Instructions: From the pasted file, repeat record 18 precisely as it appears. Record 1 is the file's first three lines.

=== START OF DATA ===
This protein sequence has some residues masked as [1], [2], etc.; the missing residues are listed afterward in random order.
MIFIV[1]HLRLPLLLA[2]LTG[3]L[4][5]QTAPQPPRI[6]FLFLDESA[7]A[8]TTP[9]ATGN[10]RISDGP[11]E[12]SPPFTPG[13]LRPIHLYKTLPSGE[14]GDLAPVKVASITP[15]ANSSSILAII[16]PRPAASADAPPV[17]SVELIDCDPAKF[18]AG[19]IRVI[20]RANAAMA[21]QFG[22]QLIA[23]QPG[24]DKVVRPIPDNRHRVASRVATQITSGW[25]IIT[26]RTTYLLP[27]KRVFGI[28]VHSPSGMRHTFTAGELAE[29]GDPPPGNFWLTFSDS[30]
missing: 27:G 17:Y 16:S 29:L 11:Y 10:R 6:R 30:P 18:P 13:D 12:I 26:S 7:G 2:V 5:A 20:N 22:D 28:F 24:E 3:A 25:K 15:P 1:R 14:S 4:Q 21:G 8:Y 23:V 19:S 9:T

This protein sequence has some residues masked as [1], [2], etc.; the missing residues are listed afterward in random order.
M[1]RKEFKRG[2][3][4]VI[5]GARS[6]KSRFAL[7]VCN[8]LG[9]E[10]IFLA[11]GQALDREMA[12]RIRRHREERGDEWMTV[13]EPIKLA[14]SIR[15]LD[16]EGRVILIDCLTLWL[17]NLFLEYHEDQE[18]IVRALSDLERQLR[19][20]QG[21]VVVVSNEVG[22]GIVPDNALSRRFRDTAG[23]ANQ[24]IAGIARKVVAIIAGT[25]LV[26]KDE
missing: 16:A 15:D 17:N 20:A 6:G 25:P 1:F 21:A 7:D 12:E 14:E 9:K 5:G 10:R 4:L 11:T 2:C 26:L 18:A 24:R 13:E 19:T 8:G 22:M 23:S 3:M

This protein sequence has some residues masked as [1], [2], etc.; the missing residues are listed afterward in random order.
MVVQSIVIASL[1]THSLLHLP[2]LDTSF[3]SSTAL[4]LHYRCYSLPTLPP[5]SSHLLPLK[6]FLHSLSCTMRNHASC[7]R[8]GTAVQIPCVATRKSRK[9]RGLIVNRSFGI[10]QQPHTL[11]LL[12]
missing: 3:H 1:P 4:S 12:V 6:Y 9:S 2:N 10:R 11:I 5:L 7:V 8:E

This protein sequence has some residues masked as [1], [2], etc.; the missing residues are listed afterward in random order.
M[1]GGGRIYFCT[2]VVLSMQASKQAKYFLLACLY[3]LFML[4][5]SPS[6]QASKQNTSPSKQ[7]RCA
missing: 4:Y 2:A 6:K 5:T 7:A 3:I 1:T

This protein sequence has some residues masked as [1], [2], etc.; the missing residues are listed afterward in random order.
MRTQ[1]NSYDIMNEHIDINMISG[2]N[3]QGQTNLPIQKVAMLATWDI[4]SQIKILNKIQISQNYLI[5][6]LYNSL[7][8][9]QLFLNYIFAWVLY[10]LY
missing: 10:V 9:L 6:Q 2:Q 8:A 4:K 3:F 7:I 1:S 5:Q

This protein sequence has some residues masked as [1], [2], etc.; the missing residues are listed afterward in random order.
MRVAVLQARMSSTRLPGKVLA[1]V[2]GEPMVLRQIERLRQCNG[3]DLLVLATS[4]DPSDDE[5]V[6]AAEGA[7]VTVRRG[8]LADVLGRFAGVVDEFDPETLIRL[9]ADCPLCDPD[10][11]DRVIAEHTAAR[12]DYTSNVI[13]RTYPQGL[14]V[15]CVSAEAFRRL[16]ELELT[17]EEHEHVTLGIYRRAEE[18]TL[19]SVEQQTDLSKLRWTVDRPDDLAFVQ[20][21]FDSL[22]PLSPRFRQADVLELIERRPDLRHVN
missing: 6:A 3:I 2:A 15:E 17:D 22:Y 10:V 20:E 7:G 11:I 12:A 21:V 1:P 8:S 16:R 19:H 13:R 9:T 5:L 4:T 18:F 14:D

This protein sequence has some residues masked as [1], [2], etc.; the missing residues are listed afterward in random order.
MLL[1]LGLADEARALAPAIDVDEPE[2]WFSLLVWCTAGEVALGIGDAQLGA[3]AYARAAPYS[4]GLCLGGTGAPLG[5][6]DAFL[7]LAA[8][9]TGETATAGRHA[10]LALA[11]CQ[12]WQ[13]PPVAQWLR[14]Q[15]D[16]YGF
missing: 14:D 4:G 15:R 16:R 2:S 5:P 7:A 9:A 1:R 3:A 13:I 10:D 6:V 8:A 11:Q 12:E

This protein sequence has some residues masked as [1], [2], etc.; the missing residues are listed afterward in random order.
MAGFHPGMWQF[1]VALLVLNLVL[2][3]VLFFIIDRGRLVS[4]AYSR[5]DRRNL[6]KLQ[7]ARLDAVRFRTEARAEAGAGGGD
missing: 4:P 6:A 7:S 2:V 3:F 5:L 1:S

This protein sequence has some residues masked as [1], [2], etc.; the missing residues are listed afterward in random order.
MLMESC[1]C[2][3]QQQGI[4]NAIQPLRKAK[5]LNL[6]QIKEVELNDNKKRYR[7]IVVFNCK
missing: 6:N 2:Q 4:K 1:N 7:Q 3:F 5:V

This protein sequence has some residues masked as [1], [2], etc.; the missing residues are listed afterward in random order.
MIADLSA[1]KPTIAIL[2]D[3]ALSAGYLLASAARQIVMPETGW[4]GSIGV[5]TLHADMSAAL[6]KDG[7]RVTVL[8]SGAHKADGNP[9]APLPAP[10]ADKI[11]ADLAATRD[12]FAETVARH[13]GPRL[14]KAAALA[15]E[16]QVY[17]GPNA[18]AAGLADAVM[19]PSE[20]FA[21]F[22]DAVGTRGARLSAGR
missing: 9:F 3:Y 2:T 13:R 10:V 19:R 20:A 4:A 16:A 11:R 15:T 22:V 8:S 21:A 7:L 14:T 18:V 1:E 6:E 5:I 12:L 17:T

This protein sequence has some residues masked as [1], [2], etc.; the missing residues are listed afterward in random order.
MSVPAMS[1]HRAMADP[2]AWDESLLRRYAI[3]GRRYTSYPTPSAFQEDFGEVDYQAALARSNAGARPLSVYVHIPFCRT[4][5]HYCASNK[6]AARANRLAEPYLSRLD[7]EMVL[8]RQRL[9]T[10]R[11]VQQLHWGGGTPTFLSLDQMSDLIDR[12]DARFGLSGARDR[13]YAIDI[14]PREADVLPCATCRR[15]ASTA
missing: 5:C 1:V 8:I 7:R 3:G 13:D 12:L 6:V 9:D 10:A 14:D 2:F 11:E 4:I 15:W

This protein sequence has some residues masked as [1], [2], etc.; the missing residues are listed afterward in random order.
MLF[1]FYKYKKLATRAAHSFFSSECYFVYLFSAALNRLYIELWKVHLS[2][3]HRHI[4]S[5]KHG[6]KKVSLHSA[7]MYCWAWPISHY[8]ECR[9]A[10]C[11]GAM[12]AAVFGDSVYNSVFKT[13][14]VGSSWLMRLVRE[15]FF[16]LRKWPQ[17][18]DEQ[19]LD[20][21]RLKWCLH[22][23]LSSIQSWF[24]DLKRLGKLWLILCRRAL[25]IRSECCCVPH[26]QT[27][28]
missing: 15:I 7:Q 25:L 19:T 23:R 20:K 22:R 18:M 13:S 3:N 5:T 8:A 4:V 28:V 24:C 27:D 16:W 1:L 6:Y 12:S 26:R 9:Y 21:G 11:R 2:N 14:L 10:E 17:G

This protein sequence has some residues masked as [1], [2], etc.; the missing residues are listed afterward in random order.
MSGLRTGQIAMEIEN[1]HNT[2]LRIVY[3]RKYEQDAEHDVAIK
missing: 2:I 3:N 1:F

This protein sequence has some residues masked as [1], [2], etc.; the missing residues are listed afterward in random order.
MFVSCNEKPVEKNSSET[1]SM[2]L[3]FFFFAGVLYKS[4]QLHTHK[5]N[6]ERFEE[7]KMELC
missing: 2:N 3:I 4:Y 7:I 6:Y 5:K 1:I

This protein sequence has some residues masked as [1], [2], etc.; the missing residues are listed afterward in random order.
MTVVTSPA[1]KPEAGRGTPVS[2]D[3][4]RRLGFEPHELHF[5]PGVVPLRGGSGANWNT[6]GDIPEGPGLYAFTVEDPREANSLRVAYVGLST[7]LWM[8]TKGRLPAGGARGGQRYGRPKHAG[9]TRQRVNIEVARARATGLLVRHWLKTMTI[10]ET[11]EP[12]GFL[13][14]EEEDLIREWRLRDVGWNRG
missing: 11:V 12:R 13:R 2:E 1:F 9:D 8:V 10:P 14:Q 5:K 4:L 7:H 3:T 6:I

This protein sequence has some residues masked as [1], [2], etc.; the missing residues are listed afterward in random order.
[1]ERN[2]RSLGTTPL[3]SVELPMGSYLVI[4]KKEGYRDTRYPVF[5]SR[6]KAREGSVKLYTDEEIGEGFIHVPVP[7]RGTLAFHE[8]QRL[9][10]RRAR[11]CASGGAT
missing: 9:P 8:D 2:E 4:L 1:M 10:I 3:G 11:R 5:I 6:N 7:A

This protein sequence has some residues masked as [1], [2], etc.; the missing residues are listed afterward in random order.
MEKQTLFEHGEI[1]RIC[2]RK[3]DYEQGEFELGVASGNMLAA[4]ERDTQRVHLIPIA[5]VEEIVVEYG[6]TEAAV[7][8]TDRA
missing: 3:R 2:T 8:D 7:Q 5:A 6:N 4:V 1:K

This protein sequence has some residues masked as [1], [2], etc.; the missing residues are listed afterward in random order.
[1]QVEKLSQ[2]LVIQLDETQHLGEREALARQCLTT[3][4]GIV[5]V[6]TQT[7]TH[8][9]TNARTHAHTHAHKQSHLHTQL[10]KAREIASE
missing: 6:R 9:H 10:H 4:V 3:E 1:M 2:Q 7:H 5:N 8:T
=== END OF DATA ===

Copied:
This protein sequence has some residues masked as [1], [2], etc.; the missing residues are listed afterward in random order.
[1]QVEKLSQ[2]LVIQLDETQHLGEREALARQCLTT[3][4]GIV[5]V[6]TQT[7]TH[8][9]TNARTHAHTHAHKQSHLHTQL[10]KAREIASE
missing: 6:R 9:H 10:H 4:V 3:E 1:M 2:Q 7:H 5:N 8:T